2012-02-07 06:29:58 UTC
For those LN's who insist that LHO was the assassin of JFK and brought
the MC into the TSBD in a paper bag that he made:
You can argue that the murder weapon was already wrapped in paper
within the blanket and all that he had to do was to make a quick stop
in Ruth's barn , get the rifle out of the blanket and Hi Ho it to
Frazier's house and off to work they go.
He did not have to make a bag. Lee's Mannlicher-Carcano had been
wrapped in paper and placed in a "rustic" blanket in late September in
New Orleans, and transported by Ruth Paine and Marina Oswald to Texas
and the floor of the Paine's garage where it was observed and
maintained by the Paines until it was removed from the blanket (even
possibly) sometime before November 22, 1963.
On Friday, September 20, 1963, Ruth Paine arrived in New Orleans on
her way back to Dallas after a vacation in the east and mid-west. Ruth
planned on returning Marina to Dallas with her while Lee looked for
work in Houston. Ruth and her two children stayed the weekend with the
Oswalds and planned to leave for Texas on Monday, September 23. Lee
had packed all of their belongings and, on Monday, loaded Ruth's
station wagon for the trip.
So, the paper did not come from the TSBD since LHO was in New Orleans
and the rolls of wrapping paper in the TSBD were not available to him
Marina said that he practiced working the bolt while sitting on the
porch of their NO's apartment. So, it was unwrapped at that time.
Where did he acquire the paper while in NO's ?
In Priscilla Johnson McMillans book Marina and Lee (New York:
Harper&Row, 1977), the author describes the loading of the station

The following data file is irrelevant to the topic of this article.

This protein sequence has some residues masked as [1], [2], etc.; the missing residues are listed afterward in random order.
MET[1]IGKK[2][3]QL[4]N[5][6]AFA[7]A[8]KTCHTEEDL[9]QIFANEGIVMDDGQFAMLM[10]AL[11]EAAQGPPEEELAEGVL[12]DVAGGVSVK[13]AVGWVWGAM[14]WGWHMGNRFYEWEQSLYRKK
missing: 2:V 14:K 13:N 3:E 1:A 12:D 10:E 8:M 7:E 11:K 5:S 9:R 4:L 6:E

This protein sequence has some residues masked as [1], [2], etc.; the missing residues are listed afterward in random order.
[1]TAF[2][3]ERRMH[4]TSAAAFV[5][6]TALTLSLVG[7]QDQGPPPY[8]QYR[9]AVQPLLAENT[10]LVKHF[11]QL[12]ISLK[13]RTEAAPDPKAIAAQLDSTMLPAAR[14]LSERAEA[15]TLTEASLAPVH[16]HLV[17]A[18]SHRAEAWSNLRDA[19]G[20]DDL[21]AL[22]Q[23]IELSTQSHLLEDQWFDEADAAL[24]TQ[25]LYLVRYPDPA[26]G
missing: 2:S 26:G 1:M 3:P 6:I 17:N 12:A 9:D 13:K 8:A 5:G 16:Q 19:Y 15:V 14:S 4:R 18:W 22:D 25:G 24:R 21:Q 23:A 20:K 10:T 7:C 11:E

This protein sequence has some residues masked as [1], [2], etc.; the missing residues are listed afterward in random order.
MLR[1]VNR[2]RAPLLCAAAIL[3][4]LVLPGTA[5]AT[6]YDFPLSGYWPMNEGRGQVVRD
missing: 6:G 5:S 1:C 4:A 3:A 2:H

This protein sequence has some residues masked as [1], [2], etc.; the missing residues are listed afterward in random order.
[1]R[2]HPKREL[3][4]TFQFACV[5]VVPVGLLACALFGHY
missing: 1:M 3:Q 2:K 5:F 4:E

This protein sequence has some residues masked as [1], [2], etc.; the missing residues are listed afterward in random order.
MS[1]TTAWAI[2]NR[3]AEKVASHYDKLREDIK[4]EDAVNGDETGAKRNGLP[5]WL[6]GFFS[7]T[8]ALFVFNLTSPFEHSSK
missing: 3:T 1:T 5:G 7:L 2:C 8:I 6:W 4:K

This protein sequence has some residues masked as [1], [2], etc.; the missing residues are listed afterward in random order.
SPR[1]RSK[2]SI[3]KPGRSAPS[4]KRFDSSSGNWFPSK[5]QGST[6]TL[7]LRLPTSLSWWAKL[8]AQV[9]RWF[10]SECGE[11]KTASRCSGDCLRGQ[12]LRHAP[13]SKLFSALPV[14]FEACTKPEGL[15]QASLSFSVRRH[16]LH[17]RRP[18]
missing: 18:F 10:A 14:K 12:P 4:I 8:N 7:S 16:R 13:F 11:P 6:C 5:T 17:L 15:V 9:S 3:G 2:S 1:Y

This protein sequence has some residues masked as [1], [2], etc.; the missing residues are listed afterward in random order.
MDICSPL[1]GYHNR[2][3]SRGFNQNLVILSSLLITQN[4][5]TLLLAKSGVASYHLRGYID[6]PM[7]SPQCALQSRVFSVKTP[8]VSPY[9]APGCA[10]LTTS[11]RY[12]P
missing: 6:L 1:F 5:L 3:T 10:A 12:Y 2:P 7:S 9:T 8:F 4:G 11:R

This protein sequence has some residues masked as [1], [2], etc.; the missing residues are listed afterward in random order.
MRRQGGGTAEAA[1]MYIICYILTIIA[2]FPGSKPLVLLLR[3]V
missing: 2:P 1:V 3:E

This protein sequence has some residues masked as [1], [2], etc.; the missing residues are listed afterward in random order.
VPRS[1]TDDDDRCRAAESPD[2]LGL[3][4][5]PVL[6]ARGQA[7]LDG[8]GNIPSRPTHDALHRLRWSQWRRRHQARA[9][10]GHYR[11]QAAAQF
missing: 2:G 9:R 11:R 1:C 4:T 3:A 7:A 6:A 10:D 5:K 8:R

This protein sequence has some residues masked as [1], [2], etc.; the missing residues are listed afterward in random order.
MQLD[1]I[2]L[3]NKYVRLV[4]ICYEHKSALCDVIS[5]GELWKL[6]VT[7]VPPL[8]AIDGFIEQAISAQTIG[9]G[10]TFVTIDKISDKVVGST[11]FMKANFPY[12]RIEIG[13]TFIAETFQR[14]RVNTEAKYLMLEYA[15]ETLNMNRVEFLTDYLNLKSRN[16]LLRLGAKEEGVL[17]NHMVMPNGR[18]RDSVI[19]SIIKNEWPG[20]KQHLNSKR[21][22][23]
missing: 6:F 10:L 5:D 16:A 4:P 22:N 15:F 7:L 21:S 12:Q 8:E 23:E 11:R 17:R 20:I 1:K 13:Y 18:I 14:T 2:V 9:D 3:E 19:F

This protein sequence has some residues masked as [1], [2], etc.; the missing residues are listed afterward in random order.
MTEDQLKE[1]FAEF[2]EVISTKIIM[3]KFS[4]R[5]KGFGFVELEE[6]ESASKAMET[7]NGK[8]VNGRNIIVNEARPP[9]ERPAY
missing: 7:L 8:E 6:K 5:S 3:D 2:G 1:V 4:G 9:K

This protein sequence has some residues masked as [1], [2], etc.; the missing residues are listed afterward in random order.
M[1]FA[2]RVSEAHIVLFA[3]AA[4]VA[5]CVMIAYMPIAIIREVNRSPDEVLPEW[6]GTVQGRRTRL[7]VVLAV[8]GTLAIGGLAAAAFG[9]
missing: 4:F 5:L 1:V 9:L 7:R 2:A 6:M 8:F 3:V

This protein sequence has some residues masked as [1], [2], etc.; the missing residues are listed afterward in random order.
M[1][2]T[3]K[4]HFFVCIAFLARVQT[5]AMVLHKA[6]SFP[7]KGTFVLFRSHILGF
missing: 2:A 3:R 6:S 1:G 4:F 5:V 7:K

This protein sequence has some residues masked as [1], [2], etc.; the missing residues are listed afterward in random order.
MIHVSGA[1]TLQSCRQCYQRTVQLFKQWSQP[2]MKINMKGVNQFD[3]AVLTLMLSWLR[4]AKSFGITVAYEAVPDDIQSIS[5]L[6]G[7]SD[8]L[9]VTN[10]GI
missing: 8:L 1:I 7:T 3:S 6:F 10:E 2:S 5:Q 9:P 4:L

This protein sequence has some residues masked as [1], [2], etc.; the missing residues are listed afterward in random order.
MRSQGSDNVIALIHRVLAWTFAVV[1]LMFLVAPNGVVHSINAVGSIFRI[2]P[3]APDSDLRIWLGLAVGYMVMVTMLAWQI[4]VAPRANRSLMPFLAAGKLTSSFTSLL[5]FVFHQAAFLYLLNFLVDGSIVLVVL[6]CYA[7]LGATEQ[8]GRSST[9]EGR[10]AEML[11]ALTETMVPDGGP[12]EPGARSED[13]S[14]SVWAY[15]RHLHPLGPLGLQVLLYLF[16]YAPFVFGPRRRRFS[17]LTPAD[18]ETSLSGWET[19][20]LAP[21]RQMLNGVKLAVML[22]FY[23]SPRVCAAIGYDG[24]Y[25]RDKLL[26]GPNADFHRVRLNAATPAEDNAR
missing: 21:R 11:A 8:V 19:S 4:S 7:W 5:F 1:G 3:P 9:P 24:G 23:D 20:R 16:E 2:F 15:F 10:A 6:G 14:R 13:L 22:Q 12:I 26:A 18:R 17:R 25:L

wagon as told to her by Marina Oswald:
"What she (Ruth) did not know was that among the items he was
loading with such care in her car was almost certainly his rifle,
wrapped in brown paper and a blanket and tied up in heavy
"...When she was certain Ruth could not see her she crept into
the garage, to the place where Lee kept the rifle wrapped in paper
inside the heavy blanket, a green and brown wool blanket of East
German make that she had bought in Russia."
In Marina's conversation with the Warren Commission, she testified
that, while looking for crib parts, she opened the blanket only to see
the butt end of Lee's rifle. She was not asked if the rifle was
wrapped in paper. However, she was asked by General Counsel Rankin if
she ever saw the rifle in a paper cover. Marina answered " No." (Vol.
1,p.67) Today, with a better understanding of English, a
"paper cover"might elicit a different answer.
Mike Paine, who had moved the blanket in the garage more than once,
was asked by the Commission if he had the impression that there may
have been any paper inside the blanket. His answer:
No, I didn't have that impression nothing crinkled, no sound.
Mr. Liebeler: Was there any indication by the crinkling or
otherwise that there might be paper wrapped inside the blanket?
Mr. Paine: That's right.
Paine's vague answer, "That's right," did not satisfy Liebeler who
returned to the blanket and how it was wrapped. Confused, Paine said,
"I can't remember how it was wrapped at this end because I could grab
my hand around the PAPER whereas this end, I think it was folded
(Vol. IX, p.439)
Nuff said. ?